This all brings me to a related thought: Am I a good teacher? What have I actually taught my students? Do I keep too much control of the room, so that they don't have the freedom to learn and explore? Am I doing anything useful at all?
I breathed easy knowing I'm not a bad teacher, but am I just mediocre? One of my friends at school is an outstanding educator, and I've never even seen her teach. She's always doing interesting projects, and she has been able to control her classes since day one, and she does extra stuff with them too, like book clubs and one-on-one tutoring. She's really down to earth and just a fantastic teacher.
I hate to say it, but I get jealous of the people that I admire. How juvenile is that? I hear them talk about what they do, and it feels like I can't even compare myself to them, and I feel bad, and then turn it into jealousy, even if I don't show it or act it. I just feel inadequate.
There are lots of ways that I try to justify what I do or don't do. We had to teach out of a test book. We don't have that much time.
I do try, especially now that the test is over. I showed them how to write resumes, and I tried to help them take notes from research into graphic organizers, both to promote comprehension and sequence, but also to prevent that gosh-durned plagiarism. I allowed them to choose their own favorite author to complete this project. This week I decided to focus on words, so I gave them time to study vocabulary in class, and after reviewing parts of speech, they got to create their own MadLibs from their l!t c!rcle books. They seemed very excited about that.
But I feel like we don't do anything, you know? There are so many requirements and distractions and so little time and my brain isn't always fully in it. And I talk an awful lot, because again I'm a self-important narcissist and I always like to be in control. But I'm working on it. Back to the point: it feels to me like there's not much for the kids to really make connections with, take ownership of and develop a love of the subject. Though it's not much of a subject when we teach it this way (which can't be helped due to the city's administrative demands). It's like all of us, teacher and students alike, are just walking through the paces.
I want to, and do, take pride in doing my job well. And I know that I am not a bad teacher. But would I ever be considered for an outstanding teaching award? Don't think so. That makes me sad. And selfish.
I like the idea of keeping the skill books in my room....I'm just afraid of making more piles. The piles--of books, papers, folders, resources, homework, blah blah--are aggressive little buggers, taking over my desk, the radiator, the shelves, and my own storage locker. Piles, piles everywhere! Can't make them stop!
Friday, February 10, 2006
We "voted" to have the time after school instead of before.
What this means logistically: our homeroom classes (which, by the way, everyone refuses to actually call a homeroom for some idiotic political reason) are now dismissed en masse by a handful of teachers. One teacher takes down five or six classes. The mandated students stay in the homeroom classroom for a few minutes. Then, they report to their tutoring classroom (since they aren't necessarily the same).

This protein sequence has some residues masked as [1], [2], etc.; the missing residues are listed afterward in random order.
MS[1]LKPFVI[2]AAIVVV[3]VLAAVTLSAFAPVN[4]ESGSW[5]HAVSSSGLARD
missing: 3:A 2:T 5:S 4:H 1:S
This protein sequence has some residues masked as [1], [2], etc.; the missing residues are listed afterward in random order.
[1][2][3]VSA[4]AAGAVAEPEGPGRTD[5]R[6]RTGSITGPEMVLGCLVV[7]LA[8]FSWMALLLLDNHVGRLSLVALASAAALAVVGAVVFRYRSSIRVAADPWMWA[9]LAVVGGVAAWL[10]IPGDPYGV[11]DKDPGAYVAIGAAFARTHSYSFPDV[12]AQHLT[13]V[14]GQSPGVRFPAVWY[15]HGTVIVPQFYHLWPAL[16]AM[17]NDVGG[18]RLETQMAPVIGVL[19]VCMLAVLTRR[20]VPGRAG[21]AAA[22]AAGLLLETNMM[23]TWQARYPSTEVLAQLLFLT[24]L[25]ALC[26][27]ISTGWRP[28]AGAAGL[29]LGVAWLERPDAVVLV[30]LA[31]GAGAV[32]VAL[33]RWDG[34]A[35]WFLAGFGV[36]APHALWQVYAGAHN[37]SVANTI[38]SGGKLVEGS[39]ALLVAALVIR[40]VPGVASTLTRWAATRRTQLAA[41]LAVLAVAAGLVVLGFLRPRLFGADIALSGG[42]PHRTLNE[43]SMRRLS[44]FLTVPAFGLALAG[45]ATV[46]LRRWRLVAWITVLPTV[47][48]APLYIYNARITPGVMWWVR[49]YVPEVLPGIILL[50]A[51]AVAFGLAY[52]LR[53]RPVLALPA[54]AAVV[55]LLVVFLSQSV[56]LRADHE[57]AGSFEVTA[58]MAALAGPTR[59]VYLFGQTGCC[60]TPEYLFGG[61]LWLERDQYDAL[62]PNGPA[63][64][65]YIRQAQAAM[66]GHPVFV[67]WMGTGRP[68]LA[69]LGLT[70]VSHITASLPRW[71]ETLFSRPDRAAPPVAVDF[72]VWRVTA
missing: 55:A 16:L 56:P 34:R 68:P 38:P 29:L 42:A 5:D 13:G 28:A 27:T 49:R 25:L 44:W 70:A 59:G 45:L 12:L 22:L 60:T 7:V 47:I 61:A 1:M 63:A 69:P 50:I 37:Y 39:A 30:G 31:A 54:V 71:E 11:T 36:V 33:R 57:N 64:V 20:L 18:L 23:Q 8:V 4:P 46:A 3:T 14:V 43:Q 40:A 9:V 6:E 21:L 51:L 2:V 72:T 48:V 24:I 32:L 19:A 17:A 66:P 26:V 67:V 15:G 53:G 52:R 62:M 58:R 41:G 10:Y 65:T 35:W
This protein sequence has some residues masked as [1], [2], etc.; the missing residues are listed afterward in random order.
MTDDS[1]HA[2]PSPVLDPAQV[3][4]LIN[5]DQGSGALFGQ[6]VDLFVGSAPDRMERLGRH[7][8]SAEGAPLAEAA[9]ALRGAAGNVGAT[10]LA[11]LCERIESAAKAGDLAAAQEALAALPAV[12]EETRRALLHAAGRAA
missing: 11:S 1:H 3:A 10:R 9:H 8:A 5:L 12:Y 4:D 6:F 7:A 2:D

For teachers with both a homeroom class and a tutoring group, this means that we cannot leave our room. Not even to the bathroom.
On Wednesdays, I teach the last three periods in a row. This tutoring nonsense so far means that chronologically, I teach four periods in a row. I am doing instruction for the near-equivalent of four periods. I cannot leave my room between 12.38 and 2.57.
This should be illegal. Know why it's not?
The union, god bless their ignorance, still insists that this "small-group tutoring" is not instruction.
This was a big issue around the NYC teacher blogs, but around my school, no one seemed to notice all the bad things that were on the table with this contract. They only saw the money, not the givebacks (we should call them whiplashes instead of givebacks, don't you think?). I know the city wants to pretend it's not actually teaching, but teachers should know better.
Silly me: I figured that the union for teachers would know better as well.
If you don't think I'm actually "instructing," just keep reading.
Instead of getting to do individualized tutoring, or clubs, or anything remotely fun and/or useful, ALL the 1s and 2s in my school (remember, this is only according to last spring's city test, which is now obsolete) are mandated to stay for tutoring, and everyone gets math until the exam.
I have ten students. Well, one I've never met. Of the nine that have shown up this week, two of them are 3s in math (obviously not in ELA). Do they get excused from the math "tutoring"? Do they get help in what they need help in? Nope.
Our math department put together a schedule of things to cover. This is based on using pages in a skills book that the school ordered. The math teachers recently gave them out to the students who got 1s and 2s on last year's test.
Along with the student who lost his book already, I therefore have THREE of nine students who do not have a book.
Oh, the stupidity does not end there.
We do not have copies of the book. Not the student version, not the teacher version.
Let me repeat that.
I am supposed to tutor low-level math students in math. Without any kind of resource. Not having done this kind of thing since perhaps 1994. Each day, I borrow one of the student's books, open it to the specified page, and cross my fingers that I understand what's on it.
Does this entire thing sound ridiculous yet?